It’s safe to say that relations between Qatar and its powerful Arab neighbors aren’t exactly great right now. The reasons behind their rapid, recent deterioration are exceedingly complex – see here and here for a few good primers on the topic – but it appears that the tiny Gulf state’s rift with Saudi Arabia is about to reach a new low. Quite literally, in fact.
Media reports are suggesting that the Riyadh is looking at offers from at least five different engineering companies to dig a huge canal along the border between the two nations. Currently a peninsula, the so-called Salwa Mega Marine Canal project aims to dig a colossal 61-kilometer-long (38-mile), 201-meter-across (660-foot), 20-meter-deep (65-foot) trench that’ll make Qatar an island.
A final decision on the company bids will be made in September. Then, the digging shall commence, although it’s not clear how they’ll go about doing it – both in terms of how it’ll be physically engineered and how they’ll get it done without Qatar attempting to intervene.
It’s not like it’s impossible, though. Humans aren’t great at plenty of things, but when we put our minds to it – for benevolent or malevolent reasons – we are pretty good at building giant constructs. All you need to do is look at China’s Three Gorges Dam, London’s Crossrail rail network project, or the reams of artificial islands around the world to remind yourself of that fact.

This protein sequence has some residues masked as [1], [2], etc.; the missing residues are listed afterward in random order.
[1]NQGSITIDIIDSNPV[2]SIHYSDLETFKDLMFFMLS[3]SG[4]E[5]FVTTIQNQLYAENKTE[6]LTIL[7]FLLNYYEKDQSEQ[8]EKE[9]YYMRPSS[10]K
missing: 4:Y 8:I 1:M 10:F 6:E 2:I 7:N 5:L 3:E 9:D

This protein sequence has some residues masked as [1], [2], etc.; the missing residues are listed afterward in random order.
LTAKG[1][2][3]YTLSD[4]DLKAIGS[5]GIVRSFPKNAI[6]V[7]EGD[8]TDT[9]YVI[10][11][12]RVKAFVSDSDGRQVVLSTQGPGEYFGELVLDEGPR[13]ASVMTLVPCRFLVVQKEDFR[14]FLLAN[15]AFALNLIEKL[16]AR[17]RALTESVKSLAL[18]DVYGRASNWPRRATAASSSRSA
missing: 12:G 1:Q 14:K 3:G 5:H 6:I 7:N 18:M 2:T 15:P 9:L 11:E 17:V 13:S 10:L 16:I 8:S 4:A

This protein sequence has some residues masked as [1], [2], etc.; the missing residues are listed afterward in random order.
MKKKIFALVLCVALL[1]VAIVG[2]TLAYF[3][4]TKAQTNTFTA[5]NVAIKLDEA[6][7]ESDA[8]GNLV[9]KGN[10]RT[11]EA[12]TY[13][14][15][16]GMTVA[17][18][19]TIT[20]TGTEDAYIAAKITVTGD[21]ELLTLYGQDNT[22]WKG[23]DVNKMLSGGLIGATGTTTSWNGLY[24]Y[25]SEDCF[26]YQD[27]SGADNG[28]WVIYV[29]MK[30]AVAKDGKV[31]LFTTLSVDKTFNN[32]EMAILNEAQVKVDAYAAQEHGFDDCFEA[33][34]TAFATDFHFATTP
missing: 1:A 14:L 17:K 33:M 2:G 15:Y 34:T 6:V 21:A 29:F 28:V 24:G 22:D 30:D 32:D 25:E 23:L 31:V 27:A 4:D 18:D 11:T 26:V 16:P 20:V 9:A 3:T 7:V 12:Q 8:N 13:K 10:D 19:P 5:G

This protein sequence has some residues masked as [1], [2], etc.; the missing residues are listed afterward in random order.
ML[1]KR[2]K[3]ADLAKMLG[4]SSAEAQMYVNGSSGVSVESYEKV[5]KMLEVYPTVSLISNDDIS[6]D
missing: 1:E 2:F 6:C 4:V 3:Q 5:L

Either way, Bloomberg – citing regional newspapers and unidentified sources – reported that the still ambitious project will take just a single year to complete. As noted perhaps most eloquently by Vox, this will turn “an existing political rift between the two countries into a physical fact.”
The New York Times pointed out that some reports have suggested that the ditch will be filled with nuclear waste, but this hasn’t been verified at all at present by the looks of things. In any case, investing $750 million with the United Arab Emirates in this over-the-top scheme is as clear a sign as any of how grim things have got in the region.
Back in June 2017, Saudi Arabia, Egypt, the United Arab Emirates, and Bahrain declared that they were severing diplomatic ties with Qatar while a list of 13 demands remained unmet. A blockade of all incoming and outgoing transportation was also issued. Multiple other regional countries have since joined the isolationist efforts against Qatar.
Again, the reasons are multifaceted, but Qatar’s relations with Iran – a major adversary to Saudi Arabia and with whom Qatar shares a massive natural gas field with – is often cited. In addition, its state-funded, globally influential Al Jazeera news group, and its support (alleged or otherwise) of certain extremist factions are also referred to as primary drivers of the currently cold conflict brewing here.
Being a small nation, you’d expect that being so isolated in the region would have brought it crashing down by now, but largely thanks to its abundant fossil fuel reserves – and the presence of the region’s most expansive US military base – it has managed to weather the storm to date. Food aid from Turkey and Iran, sent by air and sea, have also helped prop it up.
In fact, as noted by the Guardian, the US – which is allies with both Qatar and Saudi Arabia – wants tensions to diffuse in case it brings Iran and Qatar closer together.
Having Saudi Arabia transform Qatar into a literal island, then, will hardly help matters.